Trump proved once again that he's dangerously untethered to reality during a phone-in interview with is favorite morning show on his propaganda network.
Trump was asked about how we can safely reopen schools from cohost Pete Hegseth, and once again pretended that the coronavirus is going to just magically go away, and then lied about children being "virtually immune" to the virus.
If you look at children, children are almost, and I would almost say definitely, but almost immune from this disease. So few... and they’ve gotten stronger. Hard to believe. I don’t know how you feel about it, but they have much stronger immune systems than we do, somehow, for this.
And they do it... they don’t have a problem. They just don’t have a problem.
Here's more on that from CNN:
The President also brought up that only one minor had died from coronavirus in the state of New Jersey and that he suspected the child was diabetic. He also suggested that children under the diabetic child’s age were also even more immune.
Remember: But at least two children have died from coronavirus in New Jersey and both were under the age of five.
The President also said older teachers should wait out the pandemic before returning to work in classrooms.
Last month, Trump asserted that children do not catch or spread the coronavirus easily and that he’s comfortable with his children and grandchildren returning to school.
What we know about kids and coronavirus: CNN previously reported that researchers in South Korea have found that children between the ages of 10 and 19 can transmit Covid-19 within a household just as much as adults, according to research published in the US Centers for Disease Control and Prevention journal Emerging Infectious Diseases. They also found that children ages 9 and under transmitted the virus within their household at rates that were a lot lower.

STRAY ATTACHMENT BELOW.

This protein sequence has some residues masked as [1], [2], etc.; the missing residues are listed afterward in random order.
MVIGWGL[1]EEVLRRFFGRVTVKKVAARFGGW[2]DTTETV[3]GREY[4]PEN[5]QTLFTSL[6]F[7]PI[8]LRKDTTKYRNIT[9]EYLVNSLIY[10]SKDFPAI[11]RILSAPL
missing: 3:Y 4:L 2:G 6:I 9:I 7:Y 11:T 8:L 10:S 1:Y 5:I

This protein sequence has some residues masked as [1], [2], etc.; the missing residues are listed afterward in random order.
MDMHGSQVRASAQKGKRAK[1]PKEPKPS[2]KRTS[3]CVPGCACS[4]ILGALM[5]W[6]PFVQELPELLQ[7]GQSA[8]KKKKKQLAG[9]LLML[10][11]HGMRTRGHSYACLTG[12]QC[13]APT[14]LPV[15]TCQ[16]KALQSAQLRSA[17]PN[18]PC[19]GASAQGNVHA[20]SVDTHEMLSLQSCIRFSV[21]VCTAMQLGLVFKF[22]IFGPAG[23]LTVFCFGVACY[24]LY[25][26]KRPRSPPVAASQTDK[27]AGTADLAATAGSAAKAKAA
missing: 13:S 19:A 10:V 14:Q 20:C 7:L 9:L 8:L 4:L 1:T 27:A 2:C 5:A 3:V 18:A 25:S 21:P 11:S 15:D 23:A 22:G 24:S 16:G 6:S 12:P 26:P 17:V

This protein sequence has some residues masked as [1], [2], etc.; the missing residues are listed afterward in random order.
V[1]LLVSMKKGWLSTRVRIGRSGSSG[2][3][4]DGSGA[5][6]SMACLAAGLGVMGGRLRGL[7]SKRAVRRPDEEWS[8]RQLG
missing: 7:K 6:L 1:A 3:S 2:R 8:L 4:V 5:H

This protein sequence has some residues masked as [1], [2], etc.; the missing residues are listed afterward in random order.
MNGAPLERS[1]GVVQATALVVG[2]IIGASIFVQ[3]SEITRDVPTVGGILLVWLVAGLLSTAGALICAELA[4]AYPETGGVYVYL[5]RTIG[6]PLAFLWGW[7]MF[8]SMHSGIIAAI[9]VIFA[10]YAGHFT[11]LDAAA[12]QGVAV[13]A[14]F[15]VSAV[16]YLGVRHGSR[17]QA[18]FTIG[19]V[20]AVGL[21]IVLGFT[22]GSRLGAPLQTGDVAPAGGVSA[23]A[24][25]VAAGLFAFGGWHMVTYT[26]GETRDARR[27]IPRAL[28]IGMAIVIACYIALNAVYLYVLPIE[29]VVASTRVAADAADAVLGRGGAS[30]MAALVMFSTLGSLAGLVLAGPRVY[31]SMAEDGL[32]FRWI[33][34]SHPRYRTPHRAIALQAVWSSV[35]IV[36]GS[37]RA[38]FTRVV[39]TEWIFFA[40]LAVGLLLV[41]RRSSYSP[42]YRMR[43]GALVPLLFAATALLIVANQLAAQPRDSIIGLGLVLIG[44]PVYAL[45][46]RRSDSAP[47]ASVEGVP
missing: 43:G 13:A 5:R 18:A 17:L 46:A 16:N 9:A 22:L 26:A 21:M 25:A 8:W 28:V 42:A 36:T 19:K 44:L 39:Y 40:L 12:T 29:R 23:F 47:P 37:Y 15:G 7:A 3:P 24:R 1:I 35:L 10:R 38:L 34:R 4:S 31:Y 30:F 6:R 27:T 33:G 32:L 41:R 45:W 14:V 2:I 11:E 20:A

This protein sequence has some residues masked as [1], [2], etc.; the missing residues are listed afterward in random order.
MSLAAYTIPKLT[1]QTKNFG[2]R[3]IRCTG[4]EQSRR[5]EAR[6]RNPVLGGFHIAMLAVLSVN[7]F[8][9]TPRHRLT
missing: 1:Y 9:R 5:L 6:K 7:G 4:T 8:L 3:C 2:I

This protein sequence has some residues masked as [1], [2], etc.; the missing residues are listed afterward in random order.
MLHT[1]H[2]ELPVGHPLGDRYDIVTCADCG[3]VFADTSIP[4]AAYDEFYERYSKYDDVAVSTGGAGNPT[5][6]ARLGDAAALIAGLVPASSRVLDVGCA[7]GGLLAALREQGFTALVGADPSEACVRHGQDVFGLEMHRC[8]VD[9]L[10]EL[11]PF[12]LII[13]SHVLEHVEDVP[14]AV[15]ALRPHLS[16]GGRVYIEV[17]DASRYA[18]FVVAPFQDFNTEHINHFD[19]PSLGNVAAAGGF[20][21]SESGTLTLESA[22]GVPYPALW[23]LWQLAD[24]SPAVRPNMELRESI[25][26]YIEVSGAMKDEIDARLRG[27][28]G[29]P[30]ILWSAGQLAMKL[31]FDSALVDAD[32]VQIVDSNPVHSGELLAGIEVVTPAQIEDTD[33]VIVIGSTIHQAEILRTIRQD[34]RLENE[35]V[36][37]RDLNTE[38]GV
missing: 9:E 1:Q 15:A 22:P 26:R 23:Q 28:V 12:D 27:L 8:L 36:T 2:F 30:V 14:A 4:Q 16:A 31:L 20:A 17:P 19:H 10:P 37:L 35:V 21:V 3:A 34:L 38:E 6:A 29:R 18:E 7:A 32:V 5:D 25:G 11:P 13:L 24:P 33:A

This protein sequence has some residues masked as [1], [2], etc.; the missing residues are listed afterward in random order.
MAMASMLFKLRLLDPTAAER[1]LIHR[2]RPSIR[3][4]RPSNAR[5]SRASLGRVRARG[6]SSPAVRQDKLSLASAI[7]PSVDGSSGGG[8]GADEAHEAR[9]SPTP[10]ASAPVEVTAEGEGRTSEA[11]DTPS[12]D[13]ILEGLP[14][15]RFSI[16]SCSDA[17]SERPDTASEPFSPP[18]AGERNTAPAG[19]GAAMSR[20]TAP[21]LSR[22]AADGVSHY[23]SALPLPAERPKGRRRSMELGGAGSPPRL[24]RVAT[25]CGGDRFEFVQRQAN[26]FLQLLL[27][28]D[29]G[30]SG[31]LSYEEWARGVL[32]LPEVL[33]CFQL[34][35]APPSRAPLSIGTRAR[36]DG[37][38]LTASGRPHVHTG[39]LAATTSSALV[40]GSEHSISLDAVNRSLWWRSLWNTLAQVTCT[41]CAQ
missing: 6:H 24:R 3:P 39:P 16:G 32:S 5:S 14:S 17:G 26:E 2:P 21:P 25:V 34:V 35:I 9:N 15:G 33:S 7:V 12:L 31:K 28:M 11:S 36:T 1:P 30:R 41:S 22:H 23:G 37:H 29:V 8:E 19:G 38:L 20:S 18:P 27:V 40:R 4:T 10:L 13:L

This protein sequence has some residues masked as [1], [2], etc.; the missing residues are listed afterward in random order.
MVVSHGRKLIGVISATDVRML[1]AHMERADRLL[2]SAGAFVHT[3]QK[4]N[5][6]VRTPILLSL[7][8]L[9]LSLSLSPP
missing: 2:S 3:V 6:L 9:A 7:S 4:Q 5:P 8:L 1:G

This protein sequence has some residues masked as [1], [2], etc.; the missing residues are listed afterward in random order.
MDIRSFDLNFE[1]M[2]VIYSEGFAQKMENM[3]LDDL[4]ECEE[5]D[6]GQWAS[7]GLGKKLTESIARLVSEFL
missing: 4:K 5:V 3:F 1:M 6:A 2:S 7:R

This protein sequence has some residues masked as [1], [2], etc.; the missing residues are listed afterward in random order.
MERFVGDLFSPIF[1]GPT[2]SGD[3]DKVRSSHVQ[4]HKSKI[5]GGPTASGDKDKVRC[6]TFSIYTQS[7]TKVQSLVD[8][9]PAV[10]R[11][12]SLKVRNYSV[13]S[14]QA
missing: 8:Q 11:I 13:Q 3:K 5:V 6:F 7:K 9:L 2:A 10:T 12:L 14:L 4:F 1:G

US Surgeon General Jerome Adams told CBS News last month that though the risk to children getting coronavirus is low, they can still transmit it to others.
"We know the risk is low to the actual students. But we know they can transmit to others. … We need to take measures to make sure we protect those who are vulnerable either because they are older or they have chronic medical conditions," Adams said.
And as The Guardian recently documented, Trump has been repeatedly been making the claim that the virus is going to just disappear for the last six months:
- 20 January: ‘We have it under control’
- 26 February: ‘It’s going to disappear’
- 10 March: ‘It will go away’
- 29 April: ‘It’s gonna be gone’
- 11 May: ‘We have prevailed’
- 17 June: ‘It’s fading away’
- 19 July: ‘I’ll be right eventually’
And now we can add today to that list.